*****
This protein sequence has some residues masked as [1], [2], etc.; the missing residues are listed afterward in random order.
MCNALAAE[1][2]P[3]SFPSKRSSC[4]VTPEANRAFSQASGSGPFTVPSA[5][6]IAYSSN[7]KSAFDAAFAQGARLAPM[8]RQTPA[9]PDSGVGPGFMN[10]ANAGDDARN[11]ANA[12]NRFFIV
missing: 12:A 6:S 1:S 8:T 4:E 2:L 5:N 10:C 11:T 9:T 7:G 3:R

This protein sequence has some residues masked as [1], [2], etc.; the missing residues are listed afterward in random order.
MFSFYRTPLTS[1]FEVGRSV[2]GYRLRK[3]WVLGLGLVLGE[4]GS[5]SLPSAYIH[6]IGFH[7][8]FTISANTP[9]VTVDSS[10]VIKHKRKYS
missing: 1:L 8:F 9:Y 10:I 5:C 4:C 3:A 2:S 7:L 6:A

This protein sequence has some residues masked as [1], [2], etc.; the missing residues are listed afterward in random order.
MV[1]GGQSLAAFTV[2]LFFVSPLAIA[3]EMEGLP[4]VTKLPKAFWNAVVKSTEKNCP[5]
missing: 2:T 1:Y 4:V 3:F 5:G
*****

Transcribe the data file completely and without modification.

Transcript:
This protein sequence has some residues masked as [1], [2], etc.; the missing residues are listed afterward in random order.
MCNALAAE[1][2]P[3]SFPSKRSSC[4]VTPEANRAFSQASGSGPFTVPSA[5][6]IAYSSN[7]KSAFDAAFAQGARLAPM[8]RQTPA[9]PDSGVGPGFMN[10]ANAGDDARN[11]ANA[12]NRFFIV
missing: 12:A 6:S 1:S 8:T 4:E 2:L 5:N 10:C 11:T 9:T 7:G 3:R

This protein sequence has some residues masked as [1], [2], etc.; the missing residues are listed afterward in random order.
MFSFYRTPLTS[1]FEVGRSV[2]GYRLRK[3]WVLGLGLVLGE[4]GS[5]SLPSAYIH[6]IGFH[7][8]FTISANTP[9]VTVDSS[10]VIKHKRKYS
missing: 1:L 8:F 9:Y 10:I 5:C 4:C 3:A 2:S 7:L 6:A

This protein sequence has some residues masked as [1], [2], etc.; the missing residues are listed afterward in random order.
MV[1]GGQSLAAFTV[2]LFFVSPLAIA[3]EMEGLP[4]VTKLPKAFWNAVVKSTEKNCP[5]
missing: 2:T 1:Y 4:V 3:F 5:G